Here are the clutter applications that ran through my brain as I worked in our square (one small area where we worked under the direction of people who actually knew what they were doing).

Clarifying the Wall

The square my husband, daughter and I worked in was a storeroom. There were stone walls that were discovered in the previous weeks, and our job was to continue digging and clarifying these walls.

Clarifying means revealing. The wall is what’s important, and the wall is what needs to be seen. But a whole lot of dirt and rocks had packed their way around that wall and no one had been able to see it in a really long time (like, at least a thousand years).

As I declutter in my home, I’m clarifying my home. I’m revealing the parts of it that I like, the parts I want to see. The parts that make it obvious it’s a HOME. Dirt and rocks/paper/clothes/whatever piled and packed around the walls, tables, chairs, fireplaces, etc. keep me from seeing what’s really there. That stuff has to be removed to see what actually matters.  Once that stuff is gone, I see my home. Just like once the dirt and rocks were gone, we saw the wall.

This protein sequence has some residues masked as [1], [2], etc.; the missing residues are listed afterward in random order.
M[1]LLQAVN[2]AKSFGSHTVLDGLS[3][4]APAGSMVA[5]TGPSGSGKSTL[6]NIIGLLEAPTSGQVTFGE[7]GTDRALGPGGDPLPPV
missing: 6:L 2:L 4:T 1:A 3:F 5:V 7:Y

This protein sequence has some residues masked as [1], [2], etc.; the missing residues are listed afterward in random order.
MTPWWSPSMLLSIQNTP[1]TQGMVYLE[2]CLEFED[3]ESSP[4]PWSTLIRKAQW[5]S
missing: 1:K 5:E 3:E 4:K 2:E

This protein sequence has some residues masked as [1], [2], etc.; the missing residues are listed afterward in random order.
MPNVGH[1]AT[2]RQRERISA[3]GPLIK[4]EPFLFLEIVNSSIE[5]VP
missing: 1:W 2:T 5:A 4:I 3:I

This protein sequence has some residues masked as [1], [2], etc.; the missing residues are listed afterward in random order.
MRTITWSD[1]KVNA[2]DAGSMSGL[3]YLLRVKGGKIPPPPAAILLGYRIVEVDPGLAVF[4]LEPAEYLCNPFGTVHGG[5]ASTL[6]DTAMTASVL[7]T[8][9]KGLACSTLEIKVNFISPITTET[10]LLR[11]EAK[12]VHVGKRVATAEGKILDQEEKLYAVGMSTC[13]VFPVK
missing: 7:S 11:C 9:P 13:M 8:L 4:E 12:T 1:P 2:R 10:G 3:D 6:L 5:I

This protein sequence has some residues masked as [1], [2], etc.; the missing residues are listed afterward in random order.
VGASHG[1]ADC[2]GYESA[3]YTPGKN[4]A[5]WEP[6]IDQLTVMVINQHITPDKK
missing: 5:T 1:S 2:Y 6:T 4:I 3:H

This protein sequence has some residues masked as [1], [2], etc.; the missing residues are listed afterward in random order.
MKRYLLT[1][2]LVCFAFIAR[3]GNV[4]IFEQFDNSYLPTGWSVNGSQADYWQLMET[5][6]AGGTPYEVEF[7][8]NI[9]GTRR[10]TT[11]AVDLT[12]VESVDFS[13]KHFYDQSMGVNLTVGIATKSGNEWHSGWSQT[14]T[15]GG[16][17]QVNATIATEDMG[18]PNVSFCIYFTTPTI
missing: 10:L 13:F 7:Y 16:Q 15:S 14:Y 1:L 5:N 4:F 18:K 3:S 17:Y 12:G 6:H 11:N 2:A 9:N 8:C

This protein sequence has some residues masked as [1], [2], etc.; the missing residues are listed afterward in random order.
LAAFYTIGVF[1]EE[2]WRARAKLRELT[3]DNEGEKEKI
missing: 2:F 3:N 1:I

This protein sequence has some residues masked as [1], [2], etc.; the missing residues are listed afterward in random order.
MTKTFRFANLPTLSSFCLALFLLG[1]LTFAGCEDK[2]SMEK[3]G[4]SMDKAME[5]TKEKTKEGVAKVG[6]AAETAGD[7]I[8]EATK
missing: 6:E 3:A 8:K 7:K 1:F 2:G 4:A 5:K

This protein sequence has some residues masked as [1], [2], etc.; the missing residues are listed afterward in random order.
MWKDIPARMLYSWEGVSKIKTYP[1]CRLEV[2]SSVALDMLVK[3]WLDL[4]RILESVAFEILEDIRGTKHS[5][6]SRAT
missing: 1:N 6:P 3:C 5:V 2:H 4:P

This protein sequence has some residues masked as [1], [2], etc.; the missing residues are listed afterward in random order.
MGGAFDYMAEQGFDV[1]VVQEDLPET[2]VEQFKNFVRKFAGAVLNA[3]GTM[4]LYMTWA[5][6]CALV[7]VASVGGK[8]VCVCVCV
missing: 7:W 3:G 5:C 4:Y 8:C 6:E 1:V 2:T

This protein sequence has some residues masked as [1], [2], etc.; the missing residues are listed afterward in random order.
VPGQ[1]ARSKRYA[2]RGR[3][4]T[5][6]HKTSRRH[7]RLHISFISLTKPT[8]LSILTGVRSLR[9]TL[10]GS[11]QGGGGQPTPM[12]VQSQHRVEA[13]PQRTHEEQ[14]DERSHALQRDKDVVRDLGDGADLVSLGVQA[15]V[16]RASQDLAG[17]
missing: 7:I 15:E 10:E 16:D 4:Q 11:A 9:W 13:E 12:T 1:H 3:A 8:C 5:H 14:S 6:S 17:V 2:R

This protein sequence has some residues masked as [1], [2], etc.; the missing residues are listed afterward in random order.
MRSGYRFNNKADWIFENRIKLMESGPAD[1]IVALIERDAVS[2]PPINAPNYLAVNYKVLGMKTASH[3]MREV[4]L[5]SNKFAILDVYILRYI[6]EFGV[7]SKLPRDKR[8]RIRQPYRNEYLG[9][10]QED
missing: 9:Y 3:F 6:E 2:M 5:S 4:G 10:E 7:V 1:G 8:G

Tumble

Oh, tumble. Tumble is exactly what it sounds like. It’s stuff that didn’t belong in this space (the storeroom we were digging) but has fallen into it over the years. Dirt and rocks and such that has to be removed because it was never supposed to be there.

Tumble in my home is the first thing to remove in my steps to working through an overwhelming mess. It’s the trash. When trash/tumble is there, the space looks like there’s nothing of value in it at all. It’s just one big mess. But as the tumble/trash gets removed, the room is revealed.